The fact is that many workers in quantum gravity are convinced by the
need for a manifestly background independent theory. This includes some
string theorists (for example, Brian Greene, as he explains in
his second book.) Indeed, a number of people have tried to
construct a manifestly background independent formulation of string
theory and there are interesting proposals that could be developed.
This is where I have invested several years of work and the goal of my
second book, Three Roads, was to argue for this.

But most people who believe in background independence have pursued it
through the study of theories that manifestly have that property.
These include causal dynamical triangulations, loop quantum gravity,
spin foam models, causal set models, and some aspects of
non-commutative geometry (as envisioned by Connes.). The
fact is that there has been a lot of progress in these directions the
last six years. String theorists do not help their case by
ignoring or minimizing these developments. One reason is
that background independence may be the key to resolving the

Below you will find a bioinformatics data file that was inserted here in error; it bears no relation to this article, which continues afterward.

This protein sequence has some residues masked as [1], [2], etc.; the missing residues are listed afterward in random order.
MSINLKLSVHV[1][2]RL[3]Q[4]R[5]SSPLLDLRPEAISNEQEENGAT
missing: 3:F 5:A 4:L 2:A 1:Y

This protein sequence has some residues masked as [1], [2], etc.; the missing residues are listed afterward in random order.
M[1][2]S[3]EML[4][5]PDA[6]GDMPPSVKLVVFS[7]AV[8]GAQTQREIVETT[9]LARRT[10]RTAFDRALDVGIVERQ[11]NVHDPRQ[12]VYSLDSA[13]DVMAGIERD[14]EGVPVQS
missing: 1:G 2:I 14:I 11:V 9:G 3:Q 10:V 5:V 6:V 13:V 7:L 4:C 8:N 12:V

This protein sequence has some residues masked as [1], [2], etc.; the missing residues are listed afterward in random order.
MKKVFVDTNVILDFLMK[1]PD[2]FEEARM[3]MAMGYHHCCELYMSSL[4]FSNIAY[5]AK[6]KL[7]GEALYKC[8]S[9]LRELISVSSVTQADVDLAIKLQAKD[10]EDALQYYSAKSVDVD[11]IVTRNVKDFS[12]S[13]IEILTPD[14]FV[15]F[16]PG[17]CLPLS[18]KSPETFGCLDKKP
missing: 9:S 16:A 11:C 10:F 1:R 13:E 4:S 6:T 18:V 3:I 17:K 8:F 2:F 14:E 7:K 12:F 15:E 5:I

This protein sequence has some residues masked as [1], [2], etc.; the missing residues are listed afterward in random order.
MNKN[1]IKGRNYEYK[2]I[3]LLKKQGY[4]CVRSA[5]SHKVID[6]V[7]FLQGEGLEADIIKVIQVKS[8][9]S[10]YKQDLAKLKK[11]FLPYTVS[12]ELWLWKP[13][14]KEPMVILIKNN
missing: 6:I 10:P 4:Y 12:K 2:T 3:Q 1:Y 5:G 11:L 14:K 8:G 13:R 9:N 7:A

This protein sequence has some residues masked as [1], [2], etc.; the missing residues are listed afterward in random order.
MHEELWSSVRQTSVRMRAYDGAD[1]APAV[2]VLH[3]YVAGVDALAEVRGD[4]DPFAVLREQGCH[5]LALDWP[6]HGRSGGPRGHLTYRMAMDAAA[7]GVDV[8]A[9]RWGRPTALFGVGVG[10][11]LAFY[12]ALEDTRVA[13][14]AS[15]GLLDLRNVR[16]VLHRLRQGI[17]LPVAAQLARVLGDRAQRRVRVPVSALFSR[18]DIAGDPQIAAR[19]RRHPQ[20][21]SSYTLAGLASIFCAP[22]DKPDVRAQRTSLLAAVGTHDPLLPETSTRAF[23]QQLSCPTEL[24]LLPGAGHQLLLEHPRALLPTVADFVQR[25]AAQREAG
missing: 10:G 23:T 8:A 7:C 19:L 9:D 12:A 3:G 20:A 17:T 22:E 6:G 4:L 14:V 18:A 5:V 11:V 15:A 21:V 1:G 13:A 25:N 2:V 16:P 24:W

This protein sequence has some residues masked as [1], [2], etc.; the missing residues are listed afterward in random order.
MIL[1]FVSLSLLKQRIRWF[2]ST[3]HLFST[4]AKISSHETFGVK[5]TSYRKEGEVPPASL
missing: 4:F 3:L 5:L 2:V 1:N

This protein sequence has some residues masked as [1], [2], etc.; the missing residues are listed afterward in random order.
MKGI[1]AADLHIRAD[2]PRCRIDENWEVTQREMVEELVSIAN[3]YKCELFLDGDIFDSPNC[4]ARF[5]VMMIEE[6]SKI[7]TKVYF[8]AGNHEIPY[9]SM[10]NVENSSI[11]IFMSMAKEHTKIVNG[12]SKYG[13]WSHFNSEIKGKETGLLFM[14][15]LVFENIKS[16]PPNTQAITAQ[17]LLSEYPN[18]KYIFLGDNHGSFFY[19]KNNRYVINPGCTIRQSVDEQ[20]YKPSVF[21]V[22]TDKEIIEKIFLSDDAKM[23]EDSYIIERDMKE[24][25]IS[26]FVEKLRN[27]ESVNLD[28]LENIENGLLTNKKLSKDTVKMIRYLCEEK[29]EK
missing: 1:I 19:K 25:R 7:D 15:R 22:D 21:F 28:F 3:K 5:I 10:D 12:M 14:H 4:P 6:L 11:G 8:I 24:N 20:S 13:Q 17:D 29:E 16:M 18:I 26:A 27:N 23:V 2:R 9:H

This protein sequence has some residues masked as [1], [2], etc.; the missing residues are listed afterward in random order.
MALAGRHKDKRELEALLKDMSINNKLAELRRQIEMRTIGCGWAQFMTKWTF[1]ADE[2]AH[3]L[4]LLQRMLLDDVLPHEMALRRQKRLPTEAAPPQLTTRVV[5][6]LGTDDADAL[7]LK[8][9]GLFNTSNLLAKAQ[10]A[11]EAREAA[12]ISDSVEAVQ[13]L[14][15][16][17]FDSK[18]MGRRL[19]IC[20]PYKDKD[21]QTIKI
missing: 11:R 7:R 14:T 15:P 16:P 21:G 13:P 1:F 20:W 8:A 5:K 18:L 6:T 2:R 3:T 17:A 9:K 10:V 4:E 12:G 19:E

problems faced by string theory. If so, then string theory
and the manifestly background independent approaches are not
competitors, they are complementary. Both are then necessary
steps on the way to the next correct theory, which implies that
practitioners of each have a lot to learn from the other. This
was in fact the theme of my second book, Three Roads.

With regard to the third point about the unresolved conjectures, my aim
is not to argue that they are false. I don’t know if they are
true or not. My point was that too easy belief in unproven
conjectures in any field hurts that field, because it reduces the need
to concentrate on proving them. I was also concerned about
the logic of arguments that take the existence of a fundamental
formulation of string theory for granted, rather than evaluating the